When produced at home, this product is affordable and an excellent way to dispose of organic waste responsibly. Not only will your crops be more robust and better, but edibles will taste richer and colors brighter. Another benefit is that your produce bursts with optimal health.
All gardeners should add this wholesome edition to their gardens. In closing, consider the words of a great gardening legend: "When the world wearies, and society fails to satisfy, there is always the garden." - Minnie Aumonier
Do you wish your plants would grow bigger? Was your garden less than it should've been last year?
If you're tired of growing puny vegetables and fruits, it's time for an upgrade...Simple Grow Worm Castings!
What are worm castings? Another term for worm manure. Why would you want to use it in your garden, raised beds, and house plants? Because it makes them grow bigger, faster and healthier...with no chemicals!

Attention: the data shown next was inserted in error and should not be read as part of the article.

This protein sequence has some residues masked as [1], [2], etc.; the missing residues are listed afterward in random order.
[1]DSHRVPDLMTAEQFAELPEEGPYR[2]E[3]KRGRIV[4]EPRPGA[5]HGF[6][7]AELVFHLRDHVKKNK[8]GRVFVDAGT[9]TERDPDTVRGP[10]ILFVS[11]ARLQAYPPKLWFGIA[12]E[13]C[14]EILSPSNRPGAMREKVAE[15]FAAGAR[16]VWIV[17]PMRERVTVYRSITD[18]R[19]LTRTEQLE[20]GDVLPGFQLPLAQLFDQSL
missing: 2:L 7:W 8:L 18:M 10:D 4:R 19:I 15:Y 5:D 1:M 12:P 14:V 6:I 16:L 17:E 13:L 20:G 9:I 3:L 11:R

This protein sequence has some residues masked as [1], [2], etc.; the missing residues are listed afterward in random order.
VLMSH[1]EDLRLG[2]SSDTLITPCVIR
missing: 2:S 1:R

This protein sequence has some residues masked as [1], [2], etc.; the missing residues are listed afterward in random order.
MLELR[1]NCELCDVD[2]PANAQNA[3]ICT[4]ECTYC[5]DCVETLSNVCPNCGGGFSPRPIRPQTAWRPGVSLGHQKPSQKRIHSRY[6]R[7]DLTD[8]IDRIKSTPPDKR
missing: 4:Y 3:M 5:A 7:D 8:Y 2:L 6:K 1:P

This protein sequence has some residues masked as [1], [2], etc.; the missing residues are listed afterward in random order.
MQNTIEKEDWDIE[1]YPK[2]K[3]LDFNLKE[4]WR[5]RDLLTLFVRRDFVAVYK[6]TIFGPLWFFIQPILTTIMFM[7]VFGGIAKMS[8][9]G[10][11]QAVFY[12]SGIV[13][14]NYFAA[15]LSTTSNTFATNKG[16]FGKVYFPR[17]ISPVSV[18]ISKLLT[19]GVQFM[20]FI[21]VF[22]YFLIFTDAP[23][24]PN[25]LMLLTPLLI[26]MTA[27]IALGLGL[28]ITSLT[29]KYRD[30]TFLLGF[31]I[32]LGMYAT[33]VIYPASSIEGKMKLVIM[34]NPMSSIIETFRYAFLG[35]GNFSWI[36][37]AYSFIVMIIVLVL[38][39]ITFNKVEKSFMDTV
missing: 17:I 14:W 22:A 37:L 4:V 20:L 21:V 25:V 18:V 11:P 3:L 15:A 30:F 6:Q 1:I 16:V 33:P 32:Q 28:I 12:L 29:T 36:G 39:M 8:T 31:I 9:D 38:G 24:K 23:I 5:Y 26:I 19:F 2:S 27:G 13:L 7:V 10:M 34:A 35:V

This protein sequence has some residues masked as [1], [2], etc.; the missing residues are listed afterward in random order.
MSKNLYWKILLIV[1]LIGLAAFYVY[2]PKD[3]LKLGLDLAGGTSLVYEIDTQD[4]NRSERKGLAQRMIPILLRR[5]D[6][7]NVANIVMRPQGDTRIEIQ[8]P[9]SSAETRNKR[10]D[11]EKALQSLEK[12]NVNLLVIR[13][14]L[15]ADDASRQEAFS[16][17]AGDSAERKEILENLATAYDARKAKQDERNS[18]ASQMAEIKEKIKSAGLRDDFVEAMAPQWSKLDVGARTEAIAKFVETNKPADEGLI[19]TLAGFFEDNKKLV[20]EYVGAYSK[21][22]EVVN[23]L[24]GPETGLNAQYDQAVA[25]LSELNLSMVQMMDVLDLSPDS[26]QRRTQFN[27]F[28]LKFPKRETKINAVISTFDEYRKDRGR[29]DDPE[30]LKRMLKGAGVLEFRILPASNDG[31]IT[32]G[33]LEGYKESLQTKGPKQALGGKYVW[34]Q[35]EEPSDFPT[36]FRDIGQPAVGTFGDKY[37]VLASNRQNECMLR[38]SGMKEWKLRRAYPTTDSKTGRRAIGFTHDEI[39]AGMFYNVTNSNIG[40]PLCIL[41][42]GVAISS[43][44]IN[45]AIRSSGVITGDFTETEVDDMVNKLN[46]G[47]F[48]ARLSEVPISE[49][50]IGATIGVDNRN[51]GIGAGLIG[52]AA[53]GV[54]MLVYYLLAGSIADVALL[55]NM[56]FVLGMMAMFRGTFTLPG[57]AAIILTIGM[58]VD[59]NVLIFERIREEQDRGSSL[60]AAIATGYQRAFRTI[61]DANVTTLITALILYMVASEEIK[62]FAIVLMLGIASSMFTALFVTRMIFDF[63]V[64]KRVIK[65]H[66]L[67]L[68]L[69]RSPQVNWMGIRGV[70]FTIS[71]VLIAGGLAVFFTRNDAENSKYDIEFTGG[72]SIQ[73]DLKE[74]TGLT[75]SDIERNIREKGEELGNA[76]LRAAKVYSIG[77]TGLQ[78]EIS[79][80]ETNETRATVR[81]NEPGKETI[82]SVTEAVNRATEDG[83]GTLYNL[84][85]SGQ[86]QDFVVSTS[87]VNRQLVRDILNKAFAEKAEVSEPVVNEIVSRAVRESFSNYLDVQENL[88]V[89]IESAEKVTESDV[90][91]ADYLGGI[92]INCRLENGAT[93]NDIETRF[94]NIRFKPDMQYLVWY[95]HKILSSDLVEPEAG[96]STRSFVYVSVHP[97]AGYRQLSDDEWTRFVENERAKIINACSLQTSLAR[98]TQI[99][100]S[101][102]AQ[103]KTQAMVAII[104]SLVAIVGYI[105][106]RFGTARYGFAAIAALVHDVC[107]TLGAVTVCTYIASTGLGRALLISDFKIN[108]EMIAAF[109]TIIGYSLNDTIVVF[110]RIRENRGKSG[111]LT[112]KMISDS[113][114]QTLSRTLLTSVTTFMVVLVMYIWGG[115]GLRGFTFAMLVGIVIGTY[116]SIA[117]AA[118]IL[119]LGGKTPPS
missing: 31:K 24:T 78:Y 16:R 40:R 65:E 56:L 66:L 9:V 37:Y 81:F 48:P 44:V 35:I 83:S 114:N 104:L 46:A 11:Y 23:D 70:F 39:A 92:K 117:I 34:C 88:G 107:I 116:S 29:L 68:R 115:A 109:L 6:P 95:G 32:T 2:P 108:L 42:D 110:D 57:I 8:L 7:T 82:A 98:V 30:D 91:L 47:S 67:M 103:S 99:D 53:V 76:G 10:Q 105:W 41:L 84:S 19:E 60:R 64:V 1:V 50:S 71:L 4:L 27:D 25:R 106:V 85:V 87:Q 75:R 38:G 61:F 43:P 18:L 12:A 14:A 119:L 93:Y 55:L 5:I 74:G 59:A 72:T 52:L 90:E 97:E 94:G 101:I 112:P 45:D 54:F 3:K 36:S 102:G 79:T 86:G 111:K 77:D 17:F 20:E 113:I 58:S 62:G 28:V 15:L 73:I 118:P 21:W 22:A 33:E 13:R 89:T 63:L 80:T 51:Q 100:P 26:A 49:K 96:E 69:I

How do worm castings do this? It's like giving your plants a powerful multivitamin with everything they need to grow. Trace minerals, nutrients, and most importantly...worm castings are chock full of beneficial microbes. Why does that make a difference?
In recent years, we've learned the importance of gut bacteria for humans and know that it impacts so many different parts of our health. The same thing applies with worms. Gut bacteria from the worm's digestive tract gets into the soil from the worm castings and promotes plant health. Plants have a symbiotic relationship with the microbes from the worm's digestive tract. Plants respond to it and grow really big...really fast!
If you've never tried worm castings before, you owe it to yourself to give them a try. Instead of using traditional chemical fertilizers from the big box store, why not try fresh, certified organic worm castings this year? You'll be able to grow bigger, healthier plants that you actually can feel good about eating.